Color Film Quick Reference Cards for Darkroom Photographers Available Now
You can download the Color Film Quick Reference Cards for Darkroom Photographers PDF file immediately for only $5. You can start using the information that I have been collecting and using for decades in your own color film work.
I created the quick reference cards in business card size format so that you could print them and even laminate them if you want to put in your pocket, store them in your camera bag/backpack, or hang from your tripod in the field for easy reference.
What are photographers saying about Tim's Color Film Quick Reference Chart?
"I can attest to Tim's methods, as I have used his information and it is spot on." -Favian Roldan, Miami, Florida
"Hi Tim, I wanted to share that I really enjoyed receiving your Color Film Quick Reference Cards. As we’ve discussed in the past, as LF film shooters we don’t have a histogram to refer to. I primarily take one exposure for each composition. I often carry film holders with two types of color film loaded. One transparency and one color negative. I choose my film relative to the contrast range of a scene. Using these cards can be a nice “double check” for me, even as an experienced large format photographer when the light is changing and I am making decisions and choices for that one exposure.
Especially with expensive large format film, if the card keeps me from making one mistake, they have paid for themselves multiple times over. For people just beginning with film photography, these cards are a great resource for them to following along while creating their process in the field. They can build their thought process and an understanding of each films exposure qualities.
I recommend separating the cards and laminating them so they can be used in the field as a reference in all conditions. They can be kept in a camera bag/backpack or hung from a tripod for easy access.” -Jon Paul, John Paul Gallery, Lake Tahoe, California
“Tim’s knowledge and experience of film photography really show in the Color Film Quick Reference Cards. For me the cards instantly show a solid, proven starting point for creative film photography. When you think about the time, effort and expense it would take to figure out these film exposures and compensations on our own, you’ll quickly see they are a great value!” -Frank Dries, St. Louis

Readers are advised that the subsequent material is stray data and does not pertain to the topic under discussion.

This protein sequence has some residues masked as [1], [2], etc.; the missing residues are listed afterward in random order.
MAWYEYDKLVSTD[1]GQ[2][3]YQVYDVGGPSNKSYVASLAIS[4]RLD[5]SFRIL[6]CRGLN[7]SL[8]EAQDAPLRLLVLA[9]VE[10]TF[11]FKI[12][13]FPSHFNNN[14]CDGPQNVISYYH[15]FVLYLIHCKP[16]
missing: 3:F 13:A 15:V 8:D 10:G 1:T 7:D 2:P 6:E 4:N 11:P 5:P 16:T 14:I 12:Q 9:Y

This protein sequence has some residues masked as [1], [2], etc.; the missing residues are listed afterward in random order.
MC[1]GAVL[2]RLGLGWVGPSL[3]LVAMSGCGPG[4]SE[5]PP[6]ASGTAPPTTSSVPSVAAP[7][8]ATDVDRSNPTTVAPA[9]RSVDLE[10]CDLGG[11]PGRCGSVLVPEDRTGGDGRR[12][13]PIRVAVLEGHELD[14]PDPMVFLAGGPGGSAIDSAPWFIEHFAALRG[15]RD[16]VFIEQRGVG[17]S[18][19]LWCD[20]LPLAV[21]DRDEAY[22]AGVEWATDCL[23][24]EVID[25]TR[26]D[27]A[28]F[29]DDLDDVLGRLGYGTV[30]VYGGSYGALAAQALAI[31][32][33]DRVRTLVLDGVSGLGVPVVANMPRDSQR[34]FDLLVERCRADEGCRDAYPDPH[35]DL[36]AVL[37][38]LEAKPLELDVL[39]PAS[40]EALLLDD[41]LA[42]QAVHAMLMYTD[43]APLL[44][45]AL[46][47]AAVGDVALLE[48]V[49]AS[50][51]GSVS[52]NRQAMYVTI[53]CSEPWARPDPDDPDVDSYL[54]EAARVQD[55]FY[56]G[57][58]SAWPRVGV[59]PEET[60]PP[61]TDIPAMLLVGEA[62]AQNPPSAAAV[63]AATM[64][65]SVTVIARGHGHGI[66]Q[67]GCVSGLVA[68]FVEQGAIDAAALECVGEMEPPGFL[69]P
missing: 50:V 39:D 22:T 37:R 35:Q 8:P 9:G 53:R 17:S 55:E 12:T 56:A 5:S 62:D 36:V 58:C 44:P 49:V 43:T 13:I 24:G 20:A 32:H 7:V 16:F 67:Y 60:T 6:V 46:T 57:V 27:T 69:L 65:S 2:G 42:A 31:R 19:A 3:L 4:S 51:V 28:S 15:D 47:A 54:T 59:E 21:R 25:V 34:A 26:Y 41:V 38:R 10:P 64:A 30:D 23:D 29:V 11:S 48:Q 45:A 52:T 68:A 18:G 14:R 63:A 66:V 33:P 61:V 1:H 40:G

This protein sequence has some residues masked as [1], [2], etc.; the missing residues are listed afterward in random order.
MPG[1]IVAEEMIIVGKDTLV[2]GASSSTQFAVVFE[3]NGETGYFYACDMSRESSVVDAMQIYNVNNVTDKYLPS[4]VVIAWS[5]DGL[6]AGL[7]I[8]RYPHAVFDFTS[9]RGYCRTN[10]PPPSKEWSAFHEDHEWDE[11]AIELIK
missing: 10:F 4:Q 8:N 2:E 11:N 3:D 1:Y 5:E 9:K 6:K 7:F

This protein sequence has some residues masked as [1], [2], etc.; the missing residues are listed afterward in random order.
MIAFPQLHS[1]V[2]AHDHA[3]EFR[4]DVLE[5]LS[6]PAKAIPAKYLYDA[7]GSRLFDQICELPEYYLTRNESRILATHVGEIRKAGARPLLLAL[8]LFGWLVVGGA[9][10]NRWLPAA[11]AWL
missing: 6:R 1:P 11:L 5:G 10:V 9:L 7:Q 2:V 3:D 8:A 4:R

COLOR FILM QUICK REFERENCE CARDS OVERVIEW
In the color film quick reference cards, I provide my personal and detailed notes on how I meter, rate, and expose color films for various types of scenes. I provide information for Kodak Ektar, Kodak Portra 160, Kodak Portra 400, Fuji Provia 100, Fuji Velvia 50, Fuji Velvia 100. This is information that I have earned over the years, not just a summary of a manufacturers specification chart.
I share my ISO ratings and the dynamic range (latitude) for each film. By knowing the dynamic range of each film, you can make informed technical and creative choices on the fly when you are working in the field with confidence. I also provide specific meter readings for the dynamic range of each film to help you ensure proper exposure and rendering of tonal values.
I provide my personal notes of when you should increase or decrease the effective film speed (ISO) based on the scene.
I provide information on how I handle high contrast scenes for color films while working in the field.
I also share specifics on which filters (e.g., polarizer, warming) I use and when for the films.
If you want to get the most out of your analog color film, I am sure you will enjoy my quick reference cards. All the information is presented in a clear bullet point type format, so you can quickly review the information while working in the field.
Download the Color Film Quick Reference Cards for Darkroom Photographers and get immediate access.
Join my Free Newsletter and never miss an update again.
Check Out My Latest Books, Video Workshops, and Quick Start Guides For Darkroom and Large Format Photographers.
No comments posted.
Media & News Updates
SHOP FOR YOUR DARKROOM SUPPLIES & GEAR HERE
Recent PostsExploring The Colorado Rocky Mountains - Episode 2 Making the Silver Gelatin Darkroom Print From Alley Spring & Mill (Episodes 2 and 3 of 3) Alley Spring & Mill in the Ozark Mountains With Pentax 67II & T-Max 400 (Episode 1 of 3) Exploring The Colorado Rocky Mountains - Episode 1 Quick Video Tip on How to Align Your Enlarger With a Laser Alignment Tool Big Spring in the Ozark Mountains With Pentax 67II and T-Max 400 Greer Spring in the Ozark Mountains With Pentax 67II Do You Need to Do Less To Achieve More in Your Photography? Scouting For Wildflowers On My Land in The Ozark Mountains The Ultimate Tip For Sharpening Very Large Prints (hint: it doesn't involve Photoshop)